‘The Most Famous Car In The World’ James Bond Aston Martin Sets DB5 Record With $6.3m Sale In Monterey Auction
‘The most famous car in the world’, a 1965 James Bond Aston Martin DB5 from the movie Thunderball, has set the record for the most valuable DB5 sold at auction, at the ‘An Evening with Aston Martin’ single-marque sale curated by RM Sotheby’s, part of its annual Monterey Car Week auction.
A range of significant cars from the famous British sports car marque went under the hammer in the special Aston event, and the highlight was the highly-recognizable Bond DB5—originally commissioned and used in the promotion of the James Bond movie Thunderball and complete with working Bond gadgets—selling for $6,385,000. The rare and pristine version of the silver screen icon sold for above its already-hefty estimate of $4,000,000 to $6,000,000 and set a new record for the most valuable DB5 sold at auction.
It is one of two examples purchased by Eon Productions for the launch of Thunderball, which followed the considerable success for Aston Martin of its car featuring in the previous Bond movie Goldfinger. This car indeed is the third of four examples built as per Q Branch specifications, with the various famous Bond gadgets of two-time Oscar winner John Stears and as designed by Ken Adam and featuring in Goldfinger. These include wheel-hub-mounted tire slashers, a retractable rear bulletproof screen, and the famous ejector seat!
This time though the gadgets were installed by Aston Martin and intended to be more durable than those on the cars used for Goldfinger, whose gadgetry was never designed to function for more than one take. This car’s gadgets for Thunderball, by contrast, were designed to function repeatedly on command, as indeed they do today!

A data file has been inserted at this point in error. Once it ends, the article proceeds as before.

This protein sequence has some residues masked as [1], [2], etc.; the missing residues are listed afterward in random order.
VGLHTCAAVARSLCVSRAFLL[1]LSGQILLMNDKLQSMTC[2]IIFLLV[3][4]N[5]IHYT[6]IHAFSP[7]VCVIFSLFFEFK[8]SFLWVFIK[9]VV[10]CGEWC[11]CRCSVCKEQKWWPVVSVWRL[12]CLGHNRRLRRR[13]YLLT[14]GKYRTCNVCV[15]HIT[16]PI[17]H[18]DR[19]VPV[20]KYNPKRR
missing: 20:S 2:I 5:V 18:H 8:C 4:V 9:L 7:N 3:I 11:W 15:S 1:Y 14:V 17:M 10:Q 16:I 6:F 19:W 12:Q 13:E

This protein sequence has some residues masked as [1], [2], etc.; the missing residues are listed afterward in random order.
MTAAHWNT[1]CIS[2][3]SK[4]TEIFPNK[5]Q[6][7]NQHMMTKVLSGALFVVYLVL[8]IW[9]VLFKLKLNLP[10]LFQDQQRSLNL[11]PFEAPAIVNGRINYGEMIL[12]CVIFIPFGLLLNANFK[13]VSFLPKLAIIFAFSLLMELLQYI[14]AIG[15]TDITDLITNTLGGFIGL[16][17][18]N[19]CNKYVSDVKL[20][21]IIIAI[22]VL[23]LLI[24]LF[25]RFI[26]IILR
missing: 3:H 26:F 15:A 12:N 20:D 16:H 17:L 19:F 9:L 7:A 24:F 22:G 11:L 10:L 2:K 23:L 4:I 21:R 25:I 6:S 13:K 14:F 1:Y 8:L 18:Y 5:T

The DB5 going under the hammer has had just three private caretakers, including noted British collector Anthony (now Lord) Bamford, and has benefited from a no-expense-spared four-year restoration completed in 2012. This included the refurbishment of all 13 original special-effects modifications.
While, in a surprise, a 1965 DB5 Shooting Brake sold at Monterey’s Aston Martin sale for $1,765,000. The factory-sanctioned shooting brake is the rarest DB5 variant ever made—coming into being as Aston Martin owner, industrialist David Brown, noticed that with his company car, the ‘ultimate Gentleman’s Express’ DB5 saloon, he could not fit his polo gear in the luggage compartment and his hunting dog kept chewing the leather seats. This one sold is one of just 12 factory DB5 shooting brakes, and one of only four in left-hand drive. It has always remained in Switzerland with only three private owners, has an original matching-numbers engine, and its estimate was $1,000,000 to $1,400,000.
“The interest among collectors and enthusiasts worldwide underscores the enduring global appeal of this great British sports car company,” said Aston Martin Lagonda’s president and group CEO Andy Palmer.
“It was an honor to offer the iconic James Bond 007 Aston Martin DB5 alongside our partners at Aston Martin and Aston Martin Works,” added RM Sotheby’s car specialist Barney Ruprecht. “We are beyond thrilled with tonight’s fantastic result and proud to have set a new record for the most valuable DB5 sold at auction. Beyond this new auction record, the enormous amount of interest in the car and excitement surrounding it ahead of the auction solidifies its status as the ‘most famous car in the world’, along with the collector car hobby’s great respect for the Aston Martin brand.”